What are the Five Levers of running a business?
The Five Levers are a tool to help business owners and leaders focus on the five major aspects of a business that can be managed and controlled. Resources — time, money, or people — are limited, so it’s important to consciously think about how you invest in those resources. The familiar saying, “just because you can, doesn’t mean you should” absolutely applies to running a business. These Five Levers are the fundamental drivers of bottom-line revenue for nearly every business:
Each lever should have a target metric. What, when, and how you measure aren’t as important as keeping an eye on the trends for each metric. The goal is to grow each number and watch it impact the bottom line. A small uptick in each lever can have a huge impact.
The Levers are there to help make decisions about resource investment. When faced with a decision, it’s important to understand the potential result of that decision. If you only have $500 to spend, how could you spend that in a way that would impact one or more of the five levers? If the investment doesn’t impact a lever, it doesn’t mean you shouldn’t do it. But the decision to do it should be done thoughtfully, with a clear understanding of the value of the investment.
What are some considerations when looking to scale your business and reach the next revenue bracket?
Not every business can or should grow the same way. Choosing a growth strategy starts with understanding the core of the business: the vision, mission, values, the brand and its competitive strategies.
For example, a discount retailer known for low prices and executing a cost leadership competitive strategy would grow by looking at economies of scale, efficient production, and agility. A specialty or boutique retailer known for higher prices and executing a differentiation strategy would grow by skillful marketing and quality management.
There are many growth strategy options, each requiring different levels of investment and control and return — strategic alliances, join ventures, mergers/acquisitions, franchising, and licensing, for example.
No matter the strategy, the fundamentals are the same. Set objectives and work toward them. Having key objectives or goals and measuring progress helps focus efforts. It keeps the bigger picture and end goal in mind for yourself and team.
What challenges of independent retailers have you’ve observed as they look to grow their business?
Like most entrepreneurs, some independent retailers started their business because they had a passion for the product, services, industry, or market. That passion can help drive someone to work through obstacles, and their customers can feel that energy. That’s great and it helps, but unfortunately, it’s not enough. Especially when times get tough.
It takes some basic business skills to run and grow a business, not just to survive, but to thrive. Passion alone is not enough. Independent retailers have to handle every part of the business: marketing, sales, customer service, supply chain/inventory management, accounting, human resources, and even payroll! Successful retailers know their strengths and weaknesses and surround themselves with people who can fill in the gaps in their knowledge. It’s exceptionally difficult to manage every part of the business well by yourself, and even harder to grow it if you’re flying solo.
Do the things that you’re good at and that interest you while providing what the shop needs. If you’re not good at something, but it interests you and could be useful, learn about it. For all the rest, get help.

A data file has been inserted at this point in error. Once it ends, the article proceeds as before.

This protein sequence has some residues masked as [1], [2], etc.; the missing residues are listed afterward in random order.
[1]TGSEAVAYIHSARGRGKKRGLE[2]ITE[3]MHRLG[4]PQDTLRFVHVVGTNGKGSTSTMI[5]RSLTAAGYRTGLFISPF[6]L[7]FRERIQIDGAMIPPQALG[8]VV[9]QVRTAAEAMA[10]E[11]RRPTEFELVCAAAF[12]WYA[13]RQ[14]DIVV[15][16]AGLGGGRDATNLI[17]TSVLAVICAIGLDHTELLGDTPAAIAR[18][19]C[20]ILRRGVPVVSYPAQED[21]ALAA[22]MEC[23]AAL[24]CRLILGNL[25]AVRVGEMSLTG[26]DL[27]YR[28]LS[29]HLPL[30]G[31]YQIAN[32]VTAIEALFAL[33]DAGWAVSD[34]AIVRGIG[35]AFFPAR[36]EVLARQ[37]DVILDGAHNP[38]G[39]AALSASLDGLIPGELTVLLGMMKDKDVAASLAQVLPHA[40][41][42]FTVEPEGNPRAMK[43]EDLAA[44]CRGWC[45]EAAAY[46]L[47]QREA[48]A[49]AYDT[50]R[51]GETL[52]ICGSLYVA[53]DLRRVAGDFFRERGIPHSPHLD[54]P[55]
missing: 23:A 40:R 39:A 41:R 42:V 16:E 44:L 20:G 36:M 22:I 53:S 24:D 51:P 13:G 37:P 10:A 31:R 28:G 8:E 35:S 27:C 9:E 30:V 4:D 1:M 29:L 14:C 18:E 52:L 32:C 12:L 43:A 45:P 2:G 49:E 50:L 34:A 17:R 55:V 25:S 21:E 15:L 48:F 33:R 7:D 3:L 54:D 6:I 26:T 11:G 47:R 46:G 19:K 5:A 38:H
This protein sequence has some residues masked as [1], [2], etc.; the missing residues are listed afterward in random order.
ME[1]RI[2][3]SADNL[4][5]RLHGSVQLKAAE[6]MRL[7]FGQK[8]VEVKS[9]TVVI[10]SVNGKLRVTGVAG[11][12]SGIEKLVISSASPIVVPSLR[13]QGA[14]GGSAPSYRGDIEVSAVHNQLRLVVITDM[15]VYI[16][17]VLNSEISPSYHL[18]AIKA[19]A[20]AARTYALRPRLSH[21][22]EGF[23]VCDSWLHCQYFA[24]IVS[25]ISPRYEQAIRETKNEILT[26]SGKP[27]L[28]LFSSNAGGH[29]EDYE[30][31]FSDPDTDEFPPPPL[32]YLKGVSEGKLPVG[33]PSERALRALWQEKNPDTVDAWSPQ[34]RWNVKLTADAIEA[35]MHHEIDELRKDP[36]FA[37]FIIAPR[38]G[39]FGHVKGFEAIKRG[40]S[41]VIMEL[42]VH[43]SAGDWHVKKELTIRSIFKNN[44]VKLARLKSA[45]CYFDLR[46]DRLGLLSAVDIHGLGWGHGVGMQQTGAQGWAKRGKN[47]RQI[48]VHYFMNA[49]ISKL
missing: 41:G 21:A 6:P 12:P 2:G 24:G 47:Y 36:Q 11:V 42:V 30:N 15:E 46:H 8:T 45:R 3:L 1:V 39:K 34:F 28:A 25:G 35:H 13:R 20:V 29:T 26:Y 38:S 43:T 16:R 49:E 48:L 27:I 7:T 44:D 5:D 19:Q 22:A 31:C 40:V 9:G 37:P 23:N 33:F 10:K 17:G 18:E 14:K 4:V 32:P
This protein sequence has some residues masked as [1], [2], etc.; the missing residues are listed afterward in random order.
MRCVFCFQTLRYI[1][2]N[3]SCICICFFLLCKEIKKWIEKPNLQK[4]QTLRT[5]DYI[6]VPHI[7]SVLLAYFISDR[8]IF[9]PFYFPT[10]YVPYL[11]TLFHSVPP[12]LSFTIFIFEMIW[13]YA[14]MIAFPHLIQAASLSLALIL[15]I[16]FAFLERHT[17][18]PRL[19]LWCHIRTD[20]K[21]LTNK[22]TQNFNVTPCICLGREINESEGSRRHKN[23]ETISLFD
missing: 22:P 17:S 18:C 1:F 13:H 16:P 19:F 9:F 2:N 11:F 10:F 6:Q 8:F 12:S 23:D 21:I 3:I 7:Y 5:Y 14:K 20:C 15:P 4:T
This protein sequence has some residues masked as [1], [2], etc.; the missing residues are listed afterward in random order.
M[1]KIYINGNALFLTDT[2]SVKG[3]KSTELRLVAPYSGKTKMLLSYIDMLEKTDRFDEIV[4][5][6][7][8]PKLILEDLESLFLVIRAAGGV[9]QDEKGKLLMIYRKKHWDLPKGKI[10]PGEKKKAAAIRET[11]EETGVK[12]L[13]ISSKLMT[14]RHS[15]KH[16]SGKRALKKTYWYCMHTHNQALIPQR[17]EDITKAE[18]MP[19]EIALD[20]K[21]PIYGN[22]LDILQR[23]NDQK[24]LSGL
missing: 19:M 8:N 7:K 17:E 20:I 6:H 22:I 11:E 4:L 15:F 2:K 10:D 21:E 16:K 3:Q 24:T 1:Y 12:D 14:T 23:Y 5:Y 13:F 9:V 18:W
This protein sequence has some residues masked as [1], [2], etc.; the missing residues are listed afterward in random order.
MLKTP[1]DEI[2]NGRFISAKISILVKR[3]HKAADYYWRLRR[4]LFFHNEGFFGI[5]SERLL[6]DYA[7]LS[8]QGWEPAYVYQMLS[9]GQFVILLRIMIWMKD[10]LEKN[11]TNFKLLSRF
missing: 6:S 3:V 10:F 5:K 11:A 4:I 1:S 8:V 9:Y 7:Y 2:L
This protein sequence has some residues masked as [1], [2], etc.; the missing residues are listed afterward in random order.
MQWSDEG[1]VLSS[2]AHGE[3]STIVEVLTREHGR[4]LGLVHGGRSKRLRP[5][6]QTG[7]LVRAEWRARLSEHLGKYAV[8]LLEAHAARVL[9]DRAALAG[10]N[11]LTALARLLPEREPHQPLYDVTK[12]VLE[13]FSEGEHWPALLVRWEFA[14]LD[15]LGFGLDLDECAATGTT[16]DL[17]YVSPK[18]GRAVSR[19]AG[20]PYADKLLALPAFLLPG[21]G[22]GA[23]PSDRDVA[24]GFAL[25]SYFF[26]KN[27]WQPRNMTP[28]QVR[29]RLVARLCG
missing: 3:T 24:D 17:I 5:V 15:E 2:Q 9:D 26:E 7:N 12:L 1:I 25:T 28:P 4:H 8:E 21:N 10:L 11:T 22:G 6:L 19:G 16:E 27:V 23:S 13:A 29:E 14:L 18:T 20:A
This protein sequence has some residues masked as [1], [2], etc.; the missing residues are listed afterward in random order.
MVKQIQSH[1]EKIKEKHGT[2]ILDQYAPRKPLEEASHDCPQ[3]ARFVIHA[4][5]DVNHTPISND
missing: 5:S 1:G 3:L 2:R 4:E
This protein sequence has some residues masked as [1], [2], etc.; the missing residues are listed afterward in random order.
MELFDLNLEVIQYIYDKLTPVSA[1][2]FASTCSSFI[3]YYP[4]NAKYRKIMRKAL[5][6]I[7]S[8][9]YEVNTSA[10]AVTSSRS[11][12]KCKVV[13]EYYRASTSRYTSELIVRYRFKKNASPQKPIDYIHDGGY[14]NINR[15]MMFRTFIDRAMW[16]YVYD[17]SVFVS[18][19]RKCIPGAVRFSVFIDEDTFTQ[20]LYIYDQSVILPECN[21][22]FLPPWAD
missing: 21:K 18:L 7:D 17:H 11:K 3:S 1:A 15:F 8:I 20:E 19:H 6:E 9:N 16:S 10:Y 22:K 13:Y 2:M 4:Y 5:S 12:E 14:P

In what ways has COVID-19 impacted the way in which independent retailers expand their existing customer base?
Looking back, I think the independent retailers that survive COVID-19 will be the ones that can adapt quickly to change their business as the consumer landscape changes.
I’ve seen agile businesses maneuver to sell products that are in demand. For example, retailers who may not have been known as a “sewing shop” started to offer mask-making fabric, notions, kits and training, and even finished masks.
Retailers accelerated their online presence. Many are now marketing online to reach a much larger prospect pool. They are selling online to all the “hunker-downers.” Traditional brick and mortar retailers are accepting orders over the phone and offering curbside pickup or delivery options.
Social media has made it even easier for retailers to let consumers know they can safely shop while maintaining social distancing, including the use of contactless payments.
Now, perhaps more than ever, the way to expand your customer base is through online marketing. Let’s face it, people just aren’t driving around as much as they used to! And everyone is spending time online.
What are the fundamentals of attracting new customers and maintaining relationships with existing customers?
The fundamentals of attracting new customers are the same now as they were “pre-COVID-19.” The tools or the “map” are likely different, but the strategies are the same. John Jantsch nailed it with the first five of the seven phases of the Marketing Hourglassssm in his book, “Duct Tape Marketing.” You have to get people to KNOW about what you offer, LIKE you, TRUST you, TRY you out, and BUY from you.
Think about tools like social media ads/posts, blog posts, search engine ads, coupons, deals, and testimonials. Evaluate how easy you are to do business with. What’s your return/exchange policy? How hard is it to checkout (in person or online) once I decide to buy?
Maintaining a relationship with existing customers is all about making them feel special while keeping your brand top of mind. Of course, delivering on your brand promise with quality products and services and exceptional customer service goes without saying!
Click here to access the replay for Joe Rotella's webinar "Pulling the First Lever - Lead Generation and Getting In the Door".